carbonOS 2022.1 is pre-release software!
Bad things will happen if you use it in a production environment.
You've been warned
Manually Installing carbonOS
Updated for 2022.1
Manually installing carbonOS from the command line gives you complete control
over the parition layout of the system, and other install-time settings.
This is useful, for instance, if you’d like to dual-boot
carbonOS with another system, or if you’d like to use a different filesystem
type. Please keep in mind, however, that only the default partition layout
created by carbonOS’s basic installer is officially supported.
Write the ISO to a USB flash drive, using dd, balenaEtcher, or similar software
Boot your machine into the EFI firmware. Disable secure boot, and
ensure that your USB drive has priority in the boot order
Boot your machine from the USB drive.
Select “Try or Install carbonOS” from the menu. You can select the ramdisk
alternative if necessary (i.e. you want to remove the USB drive during
installation), but I don’t recommend using the ramdisk unless you have at least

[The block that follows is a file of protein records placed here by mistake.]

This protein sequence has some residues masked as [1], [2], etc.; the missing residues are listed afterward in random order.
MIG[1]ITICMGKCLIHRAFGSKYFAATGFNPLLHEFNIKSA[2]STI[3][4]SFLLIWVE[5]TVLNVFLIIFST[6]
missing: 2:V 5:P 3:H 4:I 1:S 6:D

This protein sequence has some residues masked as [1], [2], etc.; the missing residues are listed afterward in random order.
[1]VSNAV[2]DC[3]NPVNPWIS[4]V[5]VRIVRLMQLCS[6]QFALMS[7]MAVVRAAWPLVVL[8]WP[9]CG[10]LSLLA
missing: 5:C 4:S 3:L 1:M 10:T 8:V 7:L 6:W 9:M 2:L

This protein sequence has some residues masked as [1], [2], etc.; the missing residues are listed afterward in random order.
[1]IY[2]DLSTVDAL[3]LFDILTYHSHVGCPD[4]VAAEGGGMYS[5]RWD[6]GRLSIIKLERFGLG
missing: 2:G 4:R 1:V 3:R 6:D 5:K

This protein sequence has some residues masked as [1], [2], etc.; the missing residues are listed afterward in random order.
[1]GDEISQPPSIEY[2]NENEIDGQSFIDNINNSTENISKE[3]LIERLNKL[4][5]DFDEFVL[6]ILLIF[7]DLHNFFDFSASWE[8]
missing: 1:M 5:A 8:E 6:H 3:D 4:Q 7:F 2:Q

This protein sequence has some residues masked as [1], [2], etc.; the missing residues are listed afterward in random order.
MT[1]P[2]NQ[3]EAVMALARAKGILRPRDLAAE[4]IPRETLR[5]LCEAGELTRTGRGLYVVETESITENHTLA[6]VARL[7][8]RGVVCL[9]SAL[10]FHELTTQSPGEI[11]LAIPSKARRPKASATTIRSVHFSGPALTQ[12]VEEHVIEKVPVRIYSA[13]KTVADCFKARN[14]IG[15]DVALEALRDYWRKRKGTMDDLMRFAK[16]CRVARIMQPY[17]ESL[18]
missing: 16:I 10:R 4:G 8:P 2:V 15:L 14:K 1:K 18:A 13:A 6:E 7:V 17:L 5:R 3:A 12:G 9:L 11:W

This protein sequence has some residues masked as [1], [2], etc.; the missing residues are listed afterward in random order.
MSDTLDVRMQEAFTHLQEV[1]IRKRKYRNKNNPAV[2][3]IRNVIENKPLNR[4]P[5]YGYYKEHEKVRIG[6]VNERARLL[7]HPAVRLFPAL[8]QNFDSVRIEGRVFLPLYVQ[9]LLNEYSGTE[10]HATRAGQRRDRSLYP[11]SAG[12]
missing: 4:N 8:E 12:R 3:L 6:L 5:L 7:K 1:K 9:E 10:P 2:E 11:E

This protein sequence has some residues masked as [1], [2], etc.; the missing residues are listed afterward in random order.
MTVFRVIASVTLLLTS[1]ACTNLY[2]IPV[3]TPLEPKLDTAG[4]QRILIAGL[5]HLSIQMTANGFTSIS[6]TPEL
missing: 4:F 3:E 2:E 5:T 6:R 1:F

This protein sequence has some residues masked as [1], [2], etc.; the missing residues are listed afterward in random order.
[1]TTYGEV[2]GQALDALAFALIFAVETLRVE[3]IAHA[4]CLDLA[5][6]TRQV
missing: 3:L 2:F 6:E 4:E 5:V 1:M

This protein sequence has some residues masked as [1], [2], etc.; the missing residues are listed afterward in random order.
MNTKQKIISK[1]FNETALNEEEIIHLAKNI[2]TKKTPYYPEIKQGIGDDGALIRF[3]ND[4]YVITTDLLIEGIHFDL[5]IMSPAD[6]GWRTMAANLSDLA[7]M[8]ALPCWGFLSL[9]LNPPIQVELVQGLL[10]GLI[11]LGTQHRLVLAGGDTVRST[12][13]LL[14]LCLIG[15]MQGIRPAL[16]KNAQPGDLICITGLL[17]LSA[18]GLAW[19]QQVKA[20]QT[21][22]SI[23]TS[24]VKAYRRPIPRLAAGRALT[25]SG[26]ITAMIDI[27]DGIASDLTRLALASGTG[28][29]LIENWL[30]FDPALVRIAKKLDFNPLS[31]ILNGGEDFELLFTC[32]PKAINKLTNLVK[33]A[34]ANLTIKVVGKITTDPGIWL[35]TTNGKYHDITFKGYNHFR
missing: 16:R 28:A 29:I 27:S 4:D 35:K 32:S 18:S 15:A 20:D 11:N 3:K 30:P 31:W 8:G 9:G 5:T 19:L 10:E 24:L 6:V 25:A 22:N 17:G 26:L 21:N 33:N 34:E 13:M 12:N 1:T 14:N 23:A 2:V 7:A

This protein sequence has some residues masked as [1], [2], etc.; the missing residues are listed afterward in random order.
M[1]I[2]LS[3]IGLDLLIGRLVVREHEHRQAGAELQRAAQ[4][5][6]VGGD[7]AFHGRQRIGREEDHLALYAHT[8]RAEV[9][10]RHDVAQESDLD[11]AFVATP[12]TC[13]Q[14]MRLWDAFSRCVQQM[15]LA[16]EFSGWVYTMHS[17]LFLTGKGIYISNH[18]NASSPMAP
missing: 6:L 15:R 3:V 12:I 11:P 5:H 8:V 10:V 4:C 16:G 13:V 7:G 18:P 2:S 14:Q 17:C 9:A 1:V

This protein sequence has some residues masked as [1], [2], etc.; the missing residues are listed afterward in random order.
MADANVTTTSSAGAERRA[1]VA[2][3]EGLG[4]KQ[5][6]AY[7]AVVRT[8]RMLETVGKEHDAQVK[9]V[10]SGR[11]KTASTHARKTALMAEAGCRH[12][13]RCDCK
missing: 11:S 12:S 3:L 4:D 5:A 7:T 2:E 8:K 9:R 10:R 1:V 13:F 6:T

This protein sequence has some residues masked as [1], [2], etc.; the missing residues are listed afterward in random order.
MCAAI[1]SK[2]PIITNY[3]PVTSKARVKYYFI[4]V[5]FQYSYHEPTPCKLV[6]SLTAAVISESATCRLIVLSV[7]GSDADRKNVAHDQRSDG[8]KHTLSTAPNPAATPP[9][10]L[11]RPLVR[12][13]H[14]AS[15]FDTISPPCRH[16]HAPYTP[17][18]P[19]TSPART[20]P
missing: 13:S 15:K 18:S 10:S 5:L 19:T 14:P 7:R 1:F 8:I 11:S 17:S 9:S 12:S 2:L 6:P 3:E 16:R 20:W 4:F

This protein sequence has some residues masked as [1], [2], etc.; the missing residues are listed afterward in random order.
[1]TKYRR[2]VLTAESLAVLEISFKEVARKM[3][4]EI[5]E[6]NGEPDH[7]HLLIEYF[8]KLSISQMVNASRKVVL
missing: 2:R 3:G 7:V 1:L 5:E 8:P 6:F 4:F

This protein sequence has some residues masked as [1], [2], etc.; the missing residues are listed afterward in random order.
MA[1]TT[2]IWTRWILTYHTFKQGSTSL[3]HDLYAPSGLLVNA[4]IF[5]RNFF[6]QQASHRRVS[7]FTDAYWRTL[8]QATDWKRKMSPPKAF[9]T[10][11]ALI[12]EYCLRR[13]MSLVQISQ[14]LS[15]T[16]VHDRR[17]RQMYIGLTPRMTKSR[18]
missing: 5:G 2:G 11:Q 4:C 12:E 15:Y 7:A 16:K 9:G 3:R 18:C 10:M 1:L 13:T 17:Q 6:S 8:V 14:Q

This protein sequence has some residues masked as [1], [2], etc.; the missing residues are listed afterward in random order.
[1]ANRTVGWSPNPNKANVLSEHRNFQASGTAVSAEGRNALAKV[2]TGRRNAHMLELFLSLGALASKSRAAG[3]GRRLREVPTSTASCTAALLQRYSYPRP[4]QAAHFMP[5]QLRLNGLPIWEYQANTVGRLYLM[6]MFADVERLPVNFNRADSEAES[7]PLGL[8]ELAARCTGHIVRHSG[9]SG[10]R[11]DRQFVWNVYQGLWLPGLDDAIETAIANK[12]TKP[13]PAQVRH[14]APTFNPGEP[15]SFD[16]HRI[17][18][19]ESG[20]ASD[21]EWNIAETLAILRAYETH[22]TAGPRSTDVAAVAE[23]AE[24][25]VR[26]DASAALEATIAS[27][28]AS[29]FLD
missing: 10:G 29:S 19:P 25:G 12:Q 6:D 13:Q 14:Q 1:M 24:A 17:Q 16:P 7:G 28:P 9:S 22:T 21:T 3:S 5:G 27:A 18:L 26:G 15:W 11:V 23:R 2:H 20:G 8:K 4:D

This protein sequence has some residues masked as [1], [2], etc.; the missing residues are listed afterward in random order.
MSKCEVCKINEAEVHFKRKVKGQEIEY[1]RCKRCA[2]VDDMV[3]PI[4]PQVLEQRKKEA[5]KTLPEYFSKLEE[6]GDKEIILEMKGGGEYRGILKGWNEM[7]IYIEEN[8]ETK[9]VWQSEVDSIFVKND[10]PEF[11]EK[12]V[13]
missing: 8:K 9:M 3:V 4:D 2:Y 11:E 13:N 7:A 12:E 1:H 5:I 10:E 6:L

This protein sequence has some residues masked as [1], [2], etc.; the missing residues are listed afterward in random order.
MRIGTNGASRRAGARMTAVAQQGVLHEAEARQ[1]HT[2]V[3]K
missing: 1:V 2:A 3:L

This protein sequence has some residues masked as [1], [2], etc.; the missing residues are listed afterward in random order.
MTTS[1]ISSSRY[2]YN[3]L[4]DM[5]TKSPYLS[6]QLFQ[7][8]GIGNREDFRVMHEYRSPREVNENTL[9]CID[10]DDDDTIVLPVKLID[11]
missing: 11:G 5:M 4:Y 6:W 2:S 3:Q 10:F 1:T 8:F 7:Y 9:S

8GB of RAM.
Once the system boots, follow the on-screen instructions until it asks you
whether you want to try or install the OS. Select “Try”
In the LiveOS session, bring up a terminal. You’ll need to use pkexec to
give yourself root privilages
Create & format your partitions/filesystems however you wish. carbonOS 2022.1
requires that the partition label of the root partition is carbon-root. This
will change in future versions of the OS.
Mount the partitions. I suggest doing this in /mnt
Run updatectl init-os --sysroot=/path/to/mounted/sysroot /sysroot. This
will copy carbonOS’s system files into your partition layout.
Unless your partitions follow the
Discoverable Partitions Spec,
you’ll need to create an /etc/fstab file. Once you create and appropriately
populate this file, you’ll need to copy it into
/path/to/mounted/sysroot/ostree/deploy/carbonOS/deploy/*/etc/, which will
become /etc once you boot into your new installation of carbonOS
Install the bootloader by running bootctl install. If you’d like to use
a custom bootloader, it will need to be compatible with the
Boot Loader Spec